At the top of the heap is German.

Nine out of ten federal laws are written in German before being translated into other languages.

German is the language in which most things are done.

This, of course, creates some degree of frustration amongst the linguistic minorities.

With globalisation, English is taking an increasing important role in this linguistic pile-up.

English is the language the Swiss want to learn rather than rack their brains with nightmarish French spelling, chaotic Italian pronunciation or impossible German grammar.

The Swiss resort increasingly to English when they meet, to the surprise of many foreigners.

My wife, a German, will attend a medical conference in Lausanne and the language of discussion will be English, even though most of the participants speak German and the conference is in French-speaking Romandie (the French name for the French side of Switzerland).

And not only because the French speakers and German speakers can´t or won´t speak their counterparts´language, but as well there is a chance that the German speakers might not be able to understand one another!

(A similar problem exists amongst the Romansch.

More on this later.)

Swiss French and Swiss Italian have very few differences with the French of France and the Italians of Italy, but Swiss Germans speak in regional dialects to which they are VERY attached.

These regional dialects are not comprehensible to someone who speaks only the official High German learnt in school.

Swiss German is not a written language, nor it it uniform.

Each town has its own version.

To Swiss ears, the multitude of Swiss-German dialects range from cute to painful (their own dialect being, of course, perfect).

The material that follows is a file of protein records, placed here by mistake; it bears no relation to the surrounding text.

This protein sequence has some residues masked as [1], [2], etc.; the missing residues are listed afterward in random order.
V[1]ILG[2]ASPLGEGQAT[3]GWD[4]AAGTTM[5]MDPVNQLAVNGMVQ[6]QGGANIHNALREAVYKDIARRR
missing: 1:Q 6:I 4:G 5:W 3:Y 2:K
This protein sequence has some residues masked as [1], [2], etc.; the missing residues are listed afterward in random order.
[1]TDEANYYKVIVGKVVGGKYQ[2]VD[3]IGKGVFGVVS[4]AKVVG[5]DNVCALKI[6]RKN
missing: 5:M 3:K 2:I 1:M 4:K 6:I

As a result, a Swiss French or a Swiss Italian will be able to understand what Swiss German colleagues are saying during an official meeting as they will usually speak standard German.

But they won’t understand them or be able to participate in discussions during the break when the German speakers chat informally in their regional dialect groups around cups of coffee.

God knows how important coffee break discussions can be.

Suggesting that French and Italian speakers also learn the many German dialects is a tall order, as not only do they already have to learn one or two other official languages (plus English), not everybody is a cunning linguist.

(For more on Swiss German dialects and resulting difficulties, see Sympathy for the Dialect of this blog.)

The linguistic playing field in Switzerland is not level.

Non German speakers find it difficult to influence the national political decisions that affect their lives.

(As for the Romansh…

Though their language is recognized by the Swiss Constitution and some 35,000 people in Graubünden Canton speak it, much like Swiss German the forms of the Romansh language vary from valley to valley.

Speakers from one village have great difficulty understanding villages just a few kilometres away.

So which dialect does Switzerland and Graubünden consider to be “true” Romansh?

Before 1982, all of them.

School books were published in five different variants of Romansh.

In 1982, after many dismal failed attempts at linguistic unification, the Lia Rumantscha (the Romansh League) hired the German-speaking linguist Heinrich Schmid who created the “standard” Rumantsch Grishun (Graubünden Romansh), which has resulted in laws, school books and signs all set in the new unified language.

But despite the neutrality of this standardisation, Rumantsch Grishun has failed to conquer the hearts of the dialect speakers.

Each municipality continues to use its own local dialect as their first language.)

As a language teacher and a great afficiando of history, I have no doubt that one day when archaeologists unearth the ruins of the Tower of Babel those ruins will be found somewhere in Switzerland.